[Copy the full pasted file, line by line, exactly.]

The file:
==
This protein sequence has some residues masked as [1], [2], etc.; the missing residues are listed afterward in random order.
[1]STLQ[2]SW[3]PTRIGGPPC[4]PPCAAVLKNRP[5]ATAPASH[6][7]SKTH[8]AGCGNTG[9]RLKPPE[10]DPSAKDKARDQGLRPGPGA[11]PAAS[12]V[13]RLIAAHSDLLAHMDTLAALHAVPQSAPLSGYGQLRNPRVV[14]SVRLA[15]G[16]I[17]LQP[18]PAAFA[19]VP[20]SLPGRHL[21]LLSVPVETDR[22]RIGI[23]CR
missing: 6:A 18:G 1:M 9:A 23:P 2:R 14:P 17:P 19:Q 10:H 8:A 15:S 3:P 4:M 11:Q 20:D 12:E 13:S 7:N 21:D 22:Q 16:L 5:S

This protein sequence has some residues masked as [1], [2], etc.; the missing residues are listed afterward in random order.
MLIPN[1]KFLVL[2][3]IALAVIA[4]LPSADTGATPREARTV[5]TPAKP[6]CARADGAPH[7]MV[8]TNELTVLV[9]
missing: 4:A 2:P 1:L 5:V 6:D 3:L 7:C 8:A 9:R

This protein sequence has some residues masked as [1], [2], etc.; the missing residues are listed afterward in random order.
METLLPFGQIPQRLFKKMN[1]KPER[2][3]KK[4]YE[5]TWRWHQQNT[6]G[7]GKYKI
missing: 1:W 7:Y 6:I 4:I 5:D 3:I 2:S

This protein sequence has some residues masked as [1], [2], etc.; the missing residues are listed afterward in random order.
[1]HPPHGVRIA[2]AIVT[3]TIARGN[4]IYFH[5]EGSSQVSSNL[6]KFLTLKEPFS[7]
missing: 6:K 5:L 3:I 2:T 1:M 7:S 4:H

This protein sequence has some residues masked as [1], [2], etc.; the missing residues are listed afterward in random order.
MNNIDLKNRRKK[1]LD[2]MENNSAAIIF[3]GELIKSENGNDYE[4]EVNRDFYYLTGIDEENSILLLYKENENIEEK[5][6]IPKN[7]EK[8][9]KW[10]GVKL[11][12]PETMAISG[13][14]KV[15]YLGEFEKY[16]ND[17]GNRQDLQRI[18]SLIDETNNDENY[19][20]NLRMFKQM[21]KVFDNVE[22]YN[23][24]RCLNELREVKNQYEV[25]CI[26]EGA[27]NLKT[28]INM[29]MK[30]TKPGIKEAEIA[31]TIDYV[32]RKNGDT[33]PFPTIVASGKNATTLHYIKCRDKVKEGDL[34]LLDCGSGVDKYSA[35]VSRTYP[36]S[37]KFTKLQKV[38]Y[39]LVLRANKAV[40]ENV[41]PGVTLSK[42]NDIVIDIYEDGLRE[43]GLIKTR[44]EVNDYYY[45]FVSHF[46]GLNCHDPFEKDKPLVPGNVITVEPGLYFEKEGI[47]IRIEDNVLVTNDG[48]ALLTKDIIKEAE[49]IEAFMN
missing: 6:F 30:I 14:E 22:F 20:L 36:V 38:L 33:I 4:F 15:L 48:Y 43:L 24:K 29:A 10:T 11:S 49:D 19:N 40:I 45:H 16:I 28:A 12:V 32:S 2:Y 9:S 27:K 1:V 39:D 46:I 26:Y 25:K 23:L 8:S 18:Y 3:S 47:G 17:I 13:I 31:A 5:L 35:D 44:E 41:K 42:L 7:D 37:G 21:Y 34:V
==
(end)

This protein sequence has some residues masked as [1], [2], etc.; the missing residues are listed afterward in random order.
[1]STLQ[2]SW[3]PTRIGGPPC[4]PPCAAVLKNRP[5]ATAPASH[6][7]SKTH[8]AGCGNTG[9]RLKPPE[10]DPSAKDKARDQGLRPGPGA[11]PAAS[12]V[13]RLIAAHSDLLAHMDTLAALHAVPQSAPLSGYGQLRNPRVV[14]SVRLA[15]G[16]I[17]LQP[18]PAAFA[19]VP[20]SLPGRHL[21]LLSVPVETDR[22]RIGI[23]CR
missing: 6:A 18:G 1:M 9:A 23:P 2:R 14:P 17:P 19:Q 10:H 8:A 15:S 3:P 4:M 11:Q 20:D 12:E 13:S 7:N 21:D 22:Q 16:L 5:S

This protein sequence has some residues masked as [1], [2], etc.; the missing residues are listed afterward in random order.
MLIPN[1]KFLVL[2][3]IALAVIA[4]LPSADTGATPREARTV[5]TPAKP[6]CARADGAPH[7]MV[8]TNELTVLV[9]
missing: 4:A 2:P 1:L 5:V 6:D 3:L 7:C 8:A 9:R

This protein sequence has some residues masked as [1], [2], etc.; the missing residues are listed afterward in random order.
METLLPFGQIPQRLFKKMN[1]KPER[2][3]KK[4]YE[5]TWRWHQQNT[6]G[7]GKYKI
missing: 1:W 7:Y 6:I 4:I 5:D 3:I 2:S

This protein sequence has some residues masked as [1], [2], etc.; the missing residues are listed afterward in random order.
[1]HPPHGVRIA[2]AIVT[3]TIARGN[4]IYFH[5]EGSSQVSSNL[6]KFLTLKEPFS[7]
missing: 6:K 5:L 3:I 2:T 1:M 7:S 4:H

This protein sequence has some residues masked as [1], [2], etc.; the missing residues are listed afterward in random order.
MNNIDLKNRRKK[1]LD[2]MENNSAAIIF[3]GELIKSENGNDYE[4]EVNRDFYYLTGIDEENSILLLYKENENIEEK[5][6]IPKN[7]EK[8][9]KW[10]GVKL[11][12]PETMAISG[13][14]KV[15]YLGEFEKY[16]ND[17]GNRQDLQRI[18]SLIDETNNDENY[19][20]NLRMFKQM[21]KVFDNVE[22]YN[23][24]RCLNELREVKNQYEV[25]CI[26]EGA[27]NLKT[28]INM[29]MK[30]TKPGIKEAEIA[31]TIDYV[32]RKNGDT[33]PFPTIVASGKNATTLHYIKCRDKVKEGDL[34]LLDCGSGVDKYSA[35]VSRTYP[36]S[37]KFTKLQKV[38]Y[39]LVLRANKAV[40]ENV[41]PGVTLSK[42]NDIVIDIYEDGLRE[43]GLIKTR[44]EVNDYYY[45]FVSHF[46]GLNCHDPFEKDKPLVPGNVITVEPGLYFEKEGI[47]IRIEDNVLVTNDG[48]ALLTKDIIKEAE[49]IEAFMN
missing: 6:F 30:I 14:E 22:F 20:L 36:V 38:L 33:I 4:F 15:L 48:Y 43:L 24:K 29:A 10:T 11:S 49:D 19:N 40:I 45:H 16:I 28:A 12:V 32:S 2:Y 9:S 27:K 1:V 39:D 46:I 26:Y 25:K 23:L 8:S 18:Y 3:S 47:G 17:I 13:I 31:A 5:L 35:D 44:E 41:K 42:L 7:D 37:G 21:Y 34:V